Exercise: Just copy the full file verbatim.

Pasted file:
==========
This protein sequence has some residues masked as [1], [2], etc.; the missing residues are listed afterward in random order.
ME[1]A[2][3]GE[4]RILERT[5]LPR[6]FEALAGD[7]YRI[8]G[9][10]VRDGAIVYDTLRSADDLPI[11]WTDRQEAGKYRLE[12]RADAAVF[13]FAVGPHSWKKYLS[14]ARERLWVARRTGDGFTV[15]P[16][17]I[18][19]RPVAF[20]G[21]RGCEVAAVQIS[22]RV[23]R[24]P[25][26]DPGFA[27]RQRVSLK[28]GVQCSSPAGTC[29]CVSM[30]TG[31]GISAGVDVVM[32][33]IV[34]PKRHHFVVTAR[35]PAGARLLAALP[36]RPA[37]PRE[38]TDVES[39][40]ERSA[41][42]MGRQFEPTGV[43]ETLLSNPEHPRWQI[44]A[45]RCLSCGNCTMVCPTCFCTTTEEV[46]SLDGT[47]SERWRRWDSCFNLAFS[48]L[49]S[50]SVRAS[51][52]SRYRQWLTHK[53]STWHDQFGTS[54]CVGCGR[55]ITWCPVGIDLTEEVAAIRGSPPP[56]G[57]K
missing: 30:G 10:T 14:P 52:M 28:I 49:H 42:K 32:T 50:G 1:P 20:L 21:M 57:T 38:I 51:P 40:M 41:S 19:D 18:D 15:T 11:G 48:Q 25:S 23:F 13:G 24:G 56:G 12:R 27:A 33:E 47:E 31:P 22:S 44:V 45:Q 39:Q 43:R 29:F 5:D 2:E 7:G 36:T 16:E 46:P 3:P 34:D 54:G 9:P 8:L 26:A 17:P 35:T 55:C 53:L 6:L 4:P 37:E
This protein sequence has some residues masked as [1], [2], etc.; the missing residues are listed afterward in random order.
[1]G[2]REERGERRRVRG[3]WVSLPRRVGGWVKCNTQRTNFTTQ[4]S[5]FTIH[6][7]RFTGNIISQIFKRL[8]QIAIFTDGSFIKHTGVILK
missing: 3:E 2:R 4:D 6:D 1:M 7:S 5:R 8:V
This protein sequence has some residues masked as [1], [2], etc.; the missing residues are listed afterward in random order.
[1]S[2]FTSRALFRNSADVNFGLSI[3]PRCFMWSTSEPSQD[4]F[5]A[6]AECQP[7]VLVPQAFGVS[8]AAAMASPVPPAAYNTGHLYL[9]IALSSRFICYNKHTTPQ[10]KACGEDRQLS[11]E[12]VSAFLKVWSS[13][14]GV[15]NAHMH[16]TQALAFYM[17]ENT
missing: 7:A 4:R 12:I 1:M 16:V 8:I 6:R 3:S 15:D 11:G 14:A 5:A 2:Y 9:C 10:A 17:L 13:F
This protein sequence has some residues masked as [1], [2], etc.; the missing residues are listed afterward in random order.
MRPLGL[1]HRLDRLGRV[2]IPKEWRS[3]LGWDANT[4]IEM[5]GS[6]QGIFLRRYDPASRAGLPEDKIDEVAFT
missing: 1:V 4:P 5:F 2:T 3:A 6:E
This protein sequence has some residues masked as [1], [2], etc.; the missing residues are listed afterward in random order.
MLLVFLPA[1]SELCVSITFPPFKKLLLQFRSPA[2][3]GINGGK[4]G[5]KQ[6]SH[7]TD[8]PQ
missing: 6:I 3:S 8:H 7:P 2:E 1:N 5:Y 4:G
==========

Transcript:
This protein sequence has some residues masked as [1], [2], etc.; the missing residues are listed afterward in random order.
ME[1]A[2][3]GE[4]RILERT[5]LPR[6]FEALAGD[7]YRI[8]G[9][10]VRDGAIVYDTLRSADDLPI[11]WTDRQEAGKYRLE[12]RADAAVF[13]FAVGPHSWKKYLS[14]ARERLWVARRTGDGFTV[15]P[16][17]I[18][19]RPVAF[20]G[21]RGCEVAAVQIS[22]RV[23]R[24]P[25][26]DPGFA[27]RQRVSLK[28]GVQCSSPAGTC[29]CVSM[30]TG[31]GISAGVDVVM[32][33]IV[34]PKRHHFVVTAR[35]PAGARLLAALP[36]RPA[37]PRE[38]TDVES[39][40]ERSA[41][42]MGRQFEPTGV[43]ETLLSNPEHPRWQI[44]A[45]RCLSCGNCTMVCPTCFCTTTEEV[46]SLDGT[47]SERWRRWDSCFNLAFS[48]L[49]S[50]SVRAS[51][52]SRYRQWLTHK[53]STWHDQFGTS[54]CVGCGR[55]ITWCPVGIDLTEEVAAIRGSPPP[56]G[57]K
missing: 30:G 10:T 14:P 52:M 28:I 49:H 42:K 32:T 50:G 1:P 20:L 21:M 57:T 38:I 51:P 40:M 41:S 19:D 18:D 15:T 11:G 48:Q 25:S 23:F 13:G 24:G 56:G 12:R 27:A 33:E 47:E 31:P 22:S 44:V 45:Q 39:Q 43:R 29:F 5:D 2:E 7:G 36:T 16:E 46:P 3:P 34:D 54:G 9:P 8:L 26:A 17:P 35:T 55:C 53:L 6:L 4:P 37:E
This protein sequence has some residues masked as [1], [2], etc.; the missing residues are listed afterward in random order.
[1]G[2]REERGERRRVRG[3]WVSLPRRVGGWVKCNTQRTNFTTQ[4]S[5]FTIH[6][7]RFTGNIISQIFKRL[8]QIAIFTDGSFIKHTGVILK
missing: 3:E 2:R 4:D 6:D 1:M 7:S 5:R 8:V
This protein sequence has some residues masked as [1], [2], etc.; the missing residues are listed afterward in random order.
[1]S[2]FTSRALFRNSADVNFGLSI[3]PRCFMWSTSEPSQD[4]F[5]A[6]AECQP[7]VLVPQAFGVS[8]AAAMASPVPPAAYNTGHLYL[9]IALSSRFICYNKHTTPQ[10]KACGEDRQLS[11]E[12]VSAFLKVWSS[13][14]GV[15]NAHMH[16]TQALAFYM[17]ENT
missing: 7:A 4:R 12:I 1:M 16:V 8:I 6:R 3:S 15:D 11:G 14:A 5:A 2:Y 9:C 10:A 17:L 13:F
This protein sequence has some residues masked as [1], [2], etc.; the missing residues are listed afterward in random order.
MRPLGL[1]HRLDRLGRV[2]IPKEWRS[3]LGWDANT[4]IEM[5]GS[6]QGIFLRRYDPASRAGLPEDKIDEVAFT
missing: 1:V 4:P 5:F 2:T 3:A 6:E
This protein sequence has some residues masked as [1], [2], etc.; the missing residues are listed afterward in random order.
MLLVFLPA[1]SELCVSITFPPFKKLLLQFRSPA[2][3]GINGGK[4]G[5]KQ[6]SH[7]TD[8]PQ
missing: 6:I 3:S 8:H 7:P 2:E 1:N 5:Y 4:G